I just found out about the so called “intelligent textbook”. It is in fact a software system called Inquire, writes Michael Reilly in the New Scientist article The Intelligent Textbook that Helps Students Learn.

“The aim of Inquire is to provide students with the world’s first intelligent textbook, says its creator David Gunning of Seattle-based Vulcan. At first glance, the system just looks like an electronic version of Campbell Biology, the tome that forms the bedrock of biology classes for first-year university and advanced high school students in the US. But behind the scenes is a machine-readable concept map of the 5000 or so ideas covered in the book, along with information on how they are all related.”

The system is able to answer questions about concepts not well understood. If you highlight some text then the system asks questions about the highlighted text. There were experiments done that showed that students who used the full Inquire system scored better on quizzes than their peers who used the paper textbook.

“While such results are promising, perhaps it’s a little soon to crown Inquire the future of textbooks. For starters, after two years of work the system is still only half-finished. The team plans to encode the rest of the 1400-page Campbell Biology by the end of 2013, but they expect a team of 18 biologists will be needed to do so. This raises concerns about whether the project could be expanded to cover other areas of science, let alone other subjects.”

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I thought I would really like to learn using such an intelligent textbook. Certainly, college needs good textbooks for the students to learn.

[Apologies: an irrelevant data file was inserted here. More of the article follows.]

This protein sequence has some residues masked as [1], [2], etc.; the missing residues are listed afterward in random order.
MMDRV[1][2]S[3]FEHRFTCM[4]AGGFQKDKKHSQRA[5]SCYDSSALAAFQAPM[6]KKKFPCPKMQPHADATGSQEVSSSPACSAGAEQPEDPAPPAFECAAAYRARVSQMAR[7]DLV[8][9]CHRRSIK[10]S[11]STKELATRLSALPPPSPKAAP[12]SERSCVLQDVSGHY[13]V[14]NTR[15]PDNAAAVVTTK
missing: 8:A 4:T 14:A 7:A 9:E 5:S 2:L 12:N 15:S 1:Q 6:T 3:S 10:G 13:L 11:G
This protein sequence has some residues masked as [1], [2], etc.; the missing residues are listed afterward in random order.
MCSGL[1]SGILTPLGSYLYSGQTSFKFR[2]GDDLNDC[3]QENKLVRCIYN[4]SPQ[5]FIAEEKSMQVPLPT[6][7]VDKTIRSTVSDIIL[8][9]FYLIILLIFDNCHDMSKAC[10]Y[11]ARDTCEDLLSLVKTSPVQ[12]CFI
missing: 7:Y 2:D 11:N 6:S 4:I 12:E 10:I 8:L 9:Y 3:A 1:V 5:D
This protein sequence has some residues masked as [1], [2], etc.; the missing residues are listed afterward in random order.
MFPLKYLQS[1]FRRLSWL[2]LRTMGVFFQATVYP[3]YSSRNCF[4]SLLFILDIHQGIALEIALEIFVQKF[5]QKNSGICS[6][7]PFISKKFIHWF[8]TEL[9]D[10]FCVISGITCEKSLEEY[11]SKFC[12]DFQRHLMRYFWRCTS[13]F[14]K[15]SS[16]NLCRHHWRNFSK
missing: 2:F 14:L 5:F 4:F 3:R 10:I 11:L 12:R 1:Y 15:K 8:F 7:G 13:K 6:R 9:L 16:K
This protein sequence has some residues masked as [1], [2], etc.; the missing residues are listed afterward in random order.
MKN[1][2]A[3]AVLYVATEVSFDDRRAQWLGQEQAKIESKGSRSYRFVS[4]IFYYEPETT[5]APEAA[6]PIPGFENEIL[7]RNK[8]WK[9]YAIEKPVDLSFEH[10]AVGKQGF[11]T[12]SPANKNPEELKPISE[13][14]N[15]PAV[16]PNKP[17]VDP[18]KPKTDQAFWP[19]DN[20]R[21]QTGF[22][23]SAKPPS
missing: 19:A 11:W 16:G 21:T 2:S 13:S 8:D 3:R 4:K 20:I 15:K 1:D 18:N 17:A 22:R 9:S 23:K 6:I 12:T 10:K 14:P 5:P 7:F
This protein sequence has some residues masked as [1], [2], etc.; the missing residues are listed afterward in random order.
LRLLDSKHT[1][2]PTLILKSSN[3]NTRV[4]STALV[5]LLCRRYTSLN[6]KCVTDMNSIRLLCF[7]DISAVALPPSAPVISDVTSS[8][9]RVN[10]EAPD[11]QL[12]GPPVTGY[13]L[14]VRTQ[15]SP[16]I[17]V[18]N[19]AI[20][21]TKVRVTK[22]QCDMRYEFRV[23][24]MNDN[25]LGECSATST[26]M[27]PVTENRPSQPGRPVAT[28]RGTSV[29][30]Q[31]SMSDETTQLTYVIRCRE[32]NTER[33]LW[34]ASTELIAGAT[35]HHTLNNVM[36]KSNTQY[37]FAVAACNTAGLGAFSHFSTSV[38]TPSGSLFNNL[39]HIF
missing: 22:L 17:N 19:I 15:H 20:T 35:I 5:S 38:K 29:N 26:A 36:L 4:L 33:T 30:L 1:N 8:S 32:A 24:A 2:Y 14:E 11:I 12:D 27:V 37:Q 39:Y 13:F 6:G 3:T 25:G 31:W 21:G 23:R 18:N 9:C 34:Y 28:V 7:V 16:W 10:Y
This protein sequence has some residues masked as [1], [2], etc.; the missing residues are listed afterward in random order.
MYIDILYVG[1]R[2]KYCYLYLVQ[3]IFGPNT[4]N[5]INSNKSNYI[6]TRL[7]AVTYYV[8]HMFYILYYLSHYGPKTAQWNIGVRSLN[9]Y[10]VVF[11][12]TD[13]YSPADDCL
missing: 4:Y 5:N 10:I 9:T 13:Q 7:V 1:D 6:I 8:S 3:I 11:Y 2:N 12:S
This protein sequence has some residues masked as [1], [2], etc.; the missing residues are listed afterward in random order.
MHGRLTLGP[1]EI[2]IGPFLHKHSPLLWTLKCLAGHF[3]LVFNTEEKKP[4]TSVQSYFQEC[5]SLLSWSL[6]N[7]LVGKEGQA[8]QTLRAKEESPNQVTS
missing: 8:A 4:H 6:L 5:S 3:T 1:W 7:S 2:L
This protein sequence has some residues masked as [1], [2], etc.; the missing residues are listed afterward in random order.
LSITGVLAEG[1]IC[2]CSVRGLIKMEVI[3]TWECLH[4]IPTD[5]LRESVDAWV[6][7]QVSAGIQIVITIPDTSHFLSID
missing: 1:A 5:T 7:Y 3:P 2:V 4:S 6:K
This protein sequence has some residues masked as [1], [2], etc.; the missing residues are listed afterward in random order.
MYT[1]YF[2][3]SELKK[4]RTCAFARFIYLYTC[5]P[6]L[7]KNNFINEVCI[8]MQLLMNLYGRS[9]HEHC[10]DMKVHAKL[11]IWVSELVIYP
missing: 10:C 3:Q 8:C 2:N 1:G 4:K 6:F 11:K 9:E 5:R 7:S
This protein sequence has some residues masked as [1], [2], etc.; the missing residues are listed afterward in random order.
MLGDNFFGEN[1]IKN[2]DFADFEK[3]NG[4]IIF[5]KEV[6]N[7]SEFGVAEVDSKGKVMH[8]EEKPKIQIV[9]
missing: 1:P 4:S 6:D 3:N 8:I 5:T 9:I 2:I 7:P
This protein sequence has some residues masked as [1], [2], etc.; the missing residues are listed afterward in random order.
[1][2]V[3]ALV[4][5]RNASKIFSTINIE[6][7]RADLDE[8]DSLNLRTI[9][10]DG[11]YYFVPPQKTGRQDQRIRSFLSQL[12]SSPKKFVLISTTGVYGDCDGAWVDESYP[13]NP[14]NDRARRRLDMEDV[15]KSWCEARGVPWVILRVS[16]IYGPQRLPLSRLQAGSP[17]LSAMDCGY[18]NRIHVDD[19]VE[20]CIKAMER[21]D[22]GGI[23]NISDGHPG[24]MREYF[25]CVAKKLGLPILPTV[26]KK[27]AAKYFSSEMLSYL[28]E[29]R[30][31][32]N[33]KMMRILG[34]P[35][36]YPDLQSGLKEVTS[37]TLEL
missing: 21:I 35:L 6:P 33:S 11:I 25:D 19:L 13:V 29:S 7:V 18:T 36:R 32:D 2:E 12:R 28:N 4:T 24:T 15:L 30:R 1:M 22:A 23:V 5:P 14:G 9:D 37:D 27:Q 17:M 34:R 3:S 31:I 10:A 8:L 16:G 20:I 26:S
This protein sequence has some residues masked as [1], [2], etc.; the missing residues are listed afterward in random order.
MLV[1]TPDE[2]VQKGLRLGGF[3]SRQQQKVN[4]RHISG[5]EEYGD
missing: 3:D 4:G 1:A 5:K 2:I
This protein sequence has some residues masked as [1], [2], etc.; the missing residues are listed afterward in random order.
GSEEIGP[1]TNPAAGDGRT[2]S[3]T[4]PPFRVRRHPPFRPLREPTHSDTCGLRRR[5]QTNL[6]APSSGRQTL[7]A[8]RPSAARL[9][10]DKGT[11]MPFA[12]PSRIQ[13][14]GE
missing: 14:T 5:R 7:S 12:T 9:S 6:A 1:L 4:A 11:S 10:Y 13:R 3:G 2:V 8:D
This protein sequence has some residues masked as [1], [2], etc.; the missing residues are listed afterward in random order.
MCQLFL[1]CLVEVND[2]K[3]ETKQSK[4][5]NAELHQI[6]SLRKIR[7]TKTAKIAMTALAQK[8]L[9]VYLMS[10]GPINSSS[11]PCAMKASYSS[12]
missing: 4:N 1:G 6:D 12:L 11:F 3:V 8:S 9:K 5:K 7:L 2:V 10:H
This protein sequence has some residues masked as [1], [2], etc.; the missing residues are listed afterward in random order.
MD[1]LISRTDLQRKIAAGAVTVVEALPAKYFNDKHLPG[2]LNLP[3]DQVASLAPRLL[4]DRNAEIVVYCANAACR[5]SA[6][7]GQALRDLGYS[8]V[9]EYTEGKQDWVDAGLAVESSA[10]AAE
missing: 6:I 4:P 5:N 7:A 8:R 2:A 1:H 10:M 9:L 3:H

After all, what do I expect from a good textbook, whether it is written on paper or not?

A good textbook should be clearly written, without mistakes (unfortunately this almost never happens). It should have both a table of contents and an index, such that one could easily find the concepts they are looking for. There should be self-test exercises and interesting assignments that help you understand the new concepts and the methods. Some of the assignments should be easy, but some should be difficult and challenging. Chapters summaries are useful to have too. Also, it helps to have the same concepts explained more than once, using different words and examples.

If you want to master a certain subject it is good to read several books on that particular subject. Even if you have one good textbook, it is always useful to read the same “story” told by different authors.

Moreover, as the musician Stan Getz used to say:

You can read all the textbooks and listen to all the records, but you have to play with musicians that are better than you.

One should discuss the subject with people that are more knowledgeable in order to learn more and better.

Filed under: College needstextbooks

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